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Indigenomics: Harnessing the Power of Our Communities

Hadih, Dene Za Tsekey Za. Greetings, my respected relatives; greetings, my respected friends. Paul Lacerte Sadnee. My Name is Paul Lacerte. Gilam Giloh Sadnee. My traditional name is Gilam Giloh. Si gunna Luksil Yoo Injan Yinka Dene Keyoh. I am a member of the Cariboo Clan and a citizen of the Carrier First Nation/Indigenous territory in what is now known as northern British Columbia, Canada. I am an intergenerational survivor of the “Indian Residential Schools” in Canada and my late first wife was also a survivor of the same residential school system. The church-run residential school in our Carrier First Nation territory closed in 1984. Indigenous Peoples around the world have had similar experiences and have been subjected to similar colonial policies which were designed to displace and disrupt our societies and our economies. But those efforts have failed and Indigenous social and economic systems are being revitalized. We are pivoting from surviving to thriving, from dependence to independence. We are building a better future; a future in which the beauty and brilliance of our Peoples and our cultures can and will lead the way to a better world for all of us.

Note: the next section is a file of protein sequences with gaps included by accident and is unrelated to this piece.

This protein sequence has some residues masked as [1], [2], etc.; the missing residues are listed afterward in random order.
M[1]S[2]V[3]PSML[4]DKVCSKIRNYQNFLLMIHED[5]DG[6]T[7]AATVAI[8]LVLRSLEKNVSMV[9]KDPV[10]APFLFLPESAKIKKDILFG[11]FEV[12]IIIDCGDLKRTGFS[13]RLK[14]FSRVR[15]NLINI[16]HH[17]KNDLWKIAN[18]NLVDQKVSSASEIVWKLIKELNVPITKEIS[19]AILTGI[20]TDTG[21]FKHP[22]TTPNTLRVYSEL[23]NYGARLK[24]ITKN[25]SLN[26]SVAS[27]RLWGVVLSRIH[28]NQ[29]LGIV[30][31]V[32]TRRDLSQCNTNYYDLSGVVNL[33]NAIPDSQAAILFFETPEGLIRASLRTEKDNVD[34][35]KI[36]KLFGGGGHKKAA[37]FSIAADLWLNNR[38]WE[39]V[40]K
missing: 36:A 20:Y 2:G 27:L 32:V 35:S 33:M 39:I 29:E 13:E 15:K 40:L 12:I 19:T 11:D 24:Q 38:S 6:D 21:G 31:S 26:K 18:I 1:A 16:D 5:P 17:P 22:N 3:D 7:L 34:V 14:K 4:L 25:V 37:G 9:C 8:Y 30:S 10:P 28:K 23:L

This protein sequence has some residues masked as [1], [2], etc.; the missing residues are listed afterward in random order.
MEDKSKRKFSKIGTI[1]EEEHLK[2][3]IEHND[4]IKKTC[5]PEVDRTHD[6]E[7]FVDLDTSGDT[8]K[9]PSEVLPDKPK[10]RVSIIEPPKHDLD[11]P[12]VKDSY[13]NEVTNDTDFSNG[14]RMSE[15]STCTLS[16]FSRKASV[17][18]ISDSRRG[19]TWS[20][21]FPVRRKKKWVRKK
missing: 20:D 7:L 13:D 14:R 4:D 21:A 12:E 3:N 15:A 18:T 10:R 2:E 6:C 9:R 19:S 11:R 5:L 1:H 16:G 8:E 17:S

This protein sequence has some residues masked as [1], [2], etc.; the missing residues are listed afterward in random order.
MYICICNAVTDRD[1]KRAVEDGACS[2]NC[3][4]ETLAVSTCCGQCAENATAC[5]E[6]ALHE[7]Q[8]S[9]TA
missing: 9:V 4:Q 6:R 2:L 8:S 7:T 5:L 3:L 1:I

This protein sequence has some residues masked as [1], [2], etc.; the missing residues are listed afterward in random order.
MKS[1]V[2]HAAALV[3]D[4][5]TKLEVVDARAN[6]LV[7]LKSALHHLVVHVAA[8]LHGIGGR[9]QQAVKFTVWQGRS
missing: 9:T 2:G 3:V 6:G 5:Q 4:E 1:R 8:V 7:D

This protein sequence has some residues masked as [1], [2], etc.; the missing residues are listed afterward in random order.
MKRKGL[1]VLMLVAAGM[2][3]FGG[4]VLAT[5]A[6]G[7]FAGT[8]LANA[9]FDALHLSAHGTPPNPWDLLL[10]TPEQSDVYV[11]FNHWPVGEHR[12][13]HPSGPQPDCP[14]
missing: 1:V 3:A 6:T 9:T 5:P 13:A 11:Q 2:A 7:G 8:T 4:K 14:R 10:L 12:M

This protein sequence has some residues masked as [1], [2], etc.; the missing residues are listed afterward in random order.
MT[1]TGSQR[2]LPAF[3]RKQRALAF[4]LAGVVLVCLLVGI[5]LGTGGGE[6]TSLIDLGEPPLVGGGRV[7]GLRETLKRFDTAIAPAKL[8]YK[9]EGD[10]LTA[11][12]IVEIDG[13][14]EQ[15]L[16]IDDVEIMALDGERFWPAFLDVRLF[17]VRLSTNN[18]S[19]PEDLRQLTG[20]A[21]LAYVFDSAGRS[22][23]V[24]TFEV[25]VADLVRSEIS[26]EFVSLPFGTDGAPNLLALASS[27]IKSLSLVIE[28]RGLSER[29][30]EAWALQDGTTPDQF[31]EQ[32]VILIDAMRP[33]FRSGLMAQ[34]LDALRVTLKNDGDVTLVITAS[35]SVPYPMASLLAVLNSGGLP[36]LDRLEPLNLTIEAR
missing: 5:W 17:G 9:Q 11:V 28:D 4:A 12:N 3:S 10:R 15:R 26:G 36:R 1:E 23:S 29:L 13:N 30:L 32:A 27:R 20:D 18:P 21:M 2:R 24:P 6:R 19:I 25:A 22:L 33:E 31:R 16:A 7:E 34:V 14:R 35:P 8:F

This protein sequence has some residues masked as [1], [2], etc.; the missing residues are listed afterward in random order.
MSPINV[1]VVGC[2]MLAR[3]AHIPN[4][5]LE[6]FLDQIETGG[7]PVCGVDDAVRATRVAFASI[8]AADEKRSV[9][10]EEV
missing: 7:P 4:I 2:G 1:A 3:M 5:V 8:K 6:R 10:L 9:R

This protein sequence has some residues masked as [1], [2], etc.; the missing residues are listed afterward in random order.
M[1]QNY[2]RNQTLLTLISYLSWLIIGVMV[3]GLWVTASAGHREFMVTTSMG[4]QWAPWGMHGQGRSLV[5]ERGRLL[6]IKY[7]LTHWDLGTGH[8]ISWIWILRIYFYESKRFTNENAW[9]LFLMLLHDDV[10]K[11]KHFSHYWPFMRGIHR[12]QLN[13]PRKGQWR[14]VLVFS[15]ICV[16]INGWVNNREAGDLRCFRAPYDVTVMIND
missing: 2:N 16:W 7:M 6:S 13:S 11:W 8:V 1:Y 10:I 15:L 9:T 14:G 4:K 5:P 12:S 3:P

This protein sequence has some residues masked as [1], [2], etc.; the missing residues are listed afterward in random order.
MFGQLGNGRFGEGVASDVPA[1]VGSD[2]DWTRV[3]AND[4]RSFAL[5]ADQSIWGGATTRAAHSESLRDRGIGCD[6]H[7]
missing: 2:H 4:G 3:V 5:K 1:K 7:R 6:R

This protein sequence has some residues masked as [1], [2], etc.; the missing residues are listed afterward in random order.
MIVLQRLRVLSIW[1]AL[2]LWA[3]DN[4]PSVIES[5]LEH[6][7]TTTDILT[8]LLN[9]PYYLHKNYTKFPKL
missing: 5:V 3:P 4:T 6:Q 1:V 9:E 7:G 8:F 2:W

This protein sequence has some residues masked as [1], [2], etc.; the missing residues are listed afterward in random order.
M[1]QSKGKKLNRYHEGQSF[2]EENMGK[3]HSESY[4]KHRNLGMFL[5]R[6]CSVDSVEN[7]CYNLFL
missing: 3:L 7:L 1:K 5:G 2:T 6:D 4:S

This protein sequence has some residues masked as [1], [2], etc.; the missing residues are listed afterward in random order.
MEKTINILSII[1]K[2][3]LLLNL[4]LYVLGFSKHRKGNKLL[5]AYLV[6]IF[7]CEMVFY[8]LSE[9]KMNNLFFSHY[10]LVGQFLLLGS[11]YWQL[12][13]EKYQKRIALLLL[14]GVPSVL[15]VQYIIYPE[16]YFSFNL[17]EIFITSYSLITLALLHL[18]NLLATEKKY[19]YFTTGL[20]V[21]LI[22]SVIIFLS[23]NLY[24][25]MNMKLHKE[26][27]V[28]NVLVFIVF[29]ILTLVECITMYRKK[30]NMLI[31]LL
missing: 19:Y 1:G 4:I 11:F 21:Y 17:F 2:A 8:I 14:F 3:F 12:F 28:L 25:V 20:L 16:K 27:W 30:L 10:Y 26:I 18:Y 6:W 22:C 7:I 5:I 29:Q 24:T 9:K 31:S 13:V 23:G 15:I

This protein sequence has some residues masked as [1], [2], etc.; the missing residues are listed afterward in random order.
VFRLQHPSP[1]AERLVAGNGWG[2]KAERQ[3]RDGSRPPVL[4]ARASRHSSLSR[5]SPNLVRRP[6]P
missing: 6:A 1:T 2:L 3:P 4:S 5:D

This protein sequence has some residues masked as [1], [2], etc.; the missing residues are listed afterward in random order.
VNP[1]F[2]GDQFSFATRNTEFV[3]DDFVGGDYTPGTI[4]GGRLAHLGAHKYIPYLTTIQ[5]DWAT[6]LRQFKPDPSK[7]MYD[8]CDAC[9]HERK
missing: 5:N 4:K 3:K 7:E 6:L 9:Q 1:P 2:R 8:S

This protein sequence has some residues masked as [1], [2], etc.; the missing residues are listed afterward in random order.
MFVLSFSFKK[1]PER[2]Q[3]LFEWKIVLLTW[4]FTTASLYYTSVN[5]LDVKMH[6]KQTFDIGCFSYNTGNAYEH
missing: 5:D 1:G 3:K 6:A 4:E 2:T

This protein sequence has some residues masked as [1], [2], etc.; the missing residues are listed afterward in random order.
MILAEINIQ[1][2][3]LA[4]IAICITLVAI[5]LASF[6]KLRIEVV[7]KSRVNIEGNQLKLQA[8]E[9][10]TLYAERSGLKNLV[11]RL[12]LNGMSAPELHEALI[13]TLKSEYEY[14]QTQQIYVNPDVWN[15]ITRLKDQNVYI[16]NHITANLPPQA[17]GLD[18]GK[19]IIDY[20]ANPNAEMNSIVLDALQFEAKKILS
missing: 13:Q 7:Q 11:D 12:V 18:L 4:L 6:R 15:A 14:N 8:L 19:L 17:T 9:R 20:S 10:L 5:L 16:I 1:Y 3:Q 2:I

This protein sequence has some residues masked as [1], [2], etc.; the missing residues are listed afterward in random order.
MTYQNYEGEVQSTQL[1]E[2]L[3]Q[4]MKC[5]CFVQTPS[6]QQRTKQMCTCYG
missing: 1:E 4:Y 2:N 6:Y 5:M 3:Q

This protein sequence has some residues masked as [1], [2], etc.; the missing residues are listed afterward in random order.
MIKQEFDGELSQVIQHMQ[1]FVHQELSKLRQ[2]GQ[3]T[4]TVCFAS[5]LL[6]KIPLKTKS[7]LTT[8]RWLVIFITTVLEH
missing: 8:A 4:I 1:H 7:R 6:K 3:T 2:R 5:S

Paul Lacerte, managing partner at Raven. Photo courtesy of Raven Indigenous Capital Partners.

The emergent concept of Indigenomics and the story of Raven Indigenous Capital Partners is one of strength and resurgence. It is a story of resiliency and revitalization. Carol Anne Hilton is the founder and CEO of the Indigenomics Institute. She is an Indigenous woman of Nuu chah nulth descent and a proud member of the Hesquiaht First Nation on Vancouver Island, British Columbia. She has been an independent member of the investment committee of the Raven Indigenous Impact Fund LP since its inception in May 2019; and Raven Indigenous Capital Partners was named to the Indigenomics Institute’s inaugural “Ten to Watch” list in December 2019. It is an honor to share our stories with you, and we are deeply grateful for this opportunity.


An Introduction to Indigenomics 
By Carol Anne Hilton

carol anne
Carol Anne Hilton, founder of Indigenomics Institute. Photo courtesy of Indigenomics Institute.